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  • Writer's pictureRemi


Illustration @mehdi_ange_r (INSTAGRAM)

Before the creation of the blog JOURNAL POSITIF, my close friends and family knew about my HIV status, which obviously helped me to move forward and I would like to thank them for the strength they gave me. But even though I was surrounded by people, I still felt a real lack. For a long time I couldn't figure out what it was.

One day I had a conversation on a dating app with a boy, and then we talked about our respective hiv status. We even felt like calling each other because we were both living in isolation without realising it. It's crazy to know that you are understood and heard by someone you don't even know.

Shortly afterwards I met a young woman, M, through one of my best friends (you follow?). We talked a lot, trying to get to know each other, and then naturally we got to talking about our respective love situations. "What about you, do you have someone?"

M told me a bit about his background, his illness (which is not HIV-related) which, like mine, is not necessarily visible. What struck me in our exchange were the similarities in the rejections that she too faces when she confides in us. I must admit that I was overwhelmed by her testimony because I immediately felt connected to her.

What finally brought us together? Our suffering probably and above all a desire to live even more strongly.

It's terrible, but even if I had the most marvellous entourage, what I was looking for all this time was someone like me, who resembled me, simply because it feels good to feel totally understood without even having to speak. M was sending me a strong message. "You have to live intensely and love". She may not have said it, but that's what I heard.

At the very beginning of the infection, my doctor had advised me to talk to a shrink, if ever... I didn't feel the need. I went to see the AIDES association with my best friend, I wanted to make myself useful, even if I didn't know how.

I was doing things the wrong way round. I didn't understand that if I wanted to help others, I would first have to accept everything that was going on, that it would be a long road and that one day I might have the strength to help those who needed it.

I started this blog simply because if I had come across these kinds of stories ten years ago, I might have accepted my HIV status better.

I've had a lot of messages in the last three weeks. I haven't had any negative messages.

Some HIV-positive people have thanked me for speaking out when they couldn't. One boy wrote to me saying that I was a very good person. One boy wrote that I was going to help change the world. Another said he admired me. Some HIV-negative people told me that they felt like they were discovering what it was like to "live with HIV in 2018".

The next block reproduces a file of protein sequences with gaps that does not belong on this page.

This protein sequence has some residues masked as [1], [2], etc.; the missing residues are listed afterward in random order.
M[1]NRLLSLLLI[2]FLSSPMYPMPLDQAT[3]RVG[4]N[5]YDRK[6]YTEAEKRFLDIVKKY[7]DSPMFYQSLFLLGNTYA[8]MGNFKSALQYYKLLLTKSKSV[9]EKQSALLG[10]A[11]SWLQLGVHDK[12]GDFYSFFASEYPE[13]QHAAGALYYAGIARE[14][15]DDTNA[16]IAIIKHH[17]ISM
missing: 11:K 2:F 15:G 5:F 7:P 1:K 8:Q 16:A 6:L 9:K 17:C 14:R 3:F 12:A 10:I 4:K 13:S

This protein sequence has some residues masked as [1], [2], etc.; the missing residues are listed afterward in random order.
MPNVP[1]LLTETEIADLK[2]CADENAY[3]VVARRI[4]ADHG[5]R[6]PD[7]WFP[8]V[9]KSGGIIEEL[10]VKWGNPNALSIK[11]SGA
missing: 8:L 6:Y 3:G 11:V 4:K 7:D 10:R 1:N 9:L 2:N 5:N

I'm not going to lie to you, I'm very uncomfortable when people tell me that I'm admired or that I'm strong and courageous. I didn't start the JOURNAL POSITIF to receive all this love, I started it to make people like me feel less isolated and to enlighten people about HIV and my reality. Nevertheless, I am happy to accept all the kindness you offer me.

In the collective imagination, HIV is still synonymous with "death". Unfortunately, this is still the case when a person is not tested in time, but for all the others, those who are HIV positive, who are under the care of a doctor and who are taking treatment, life does not stop, and neither do the dreams.

If you knew everything I've been through in the last ten years, I can assure you that nothing is impossible. At first I thought "my life is over", and I realised that it was the opposite.

I would not trade my life with anyone since I got HIV.

Tragic moments happen to all of us. The important thing is to turn our pain into strength.

I gave two interviews this week. One for a young journalism student and one for TÊTU magazine. I was very worried that I wouldn't be able to deliver the message I wanted to. It's a complicated exercise to reveal yourself to a stranger in front of a camera or a microphone.

However, I am no longer afraid to show my face, to make my voice heard. This is how I feel today. I'm relieved that I don't have to whisper when I talk about HIV in a café, I'm relieved that I don't have to be afraid of announcing that I'm HIV positive. It's my choice and I'm fully aware that some people don't understand and think I'm "showing off".

Just know one thing: I'm not just doing it for me, I'm doing it for you.

If we continue to remain silent, no matter what cause we ultimately defend, we will not advance mentalities. By writing, by telling my story, I only aspire to that.

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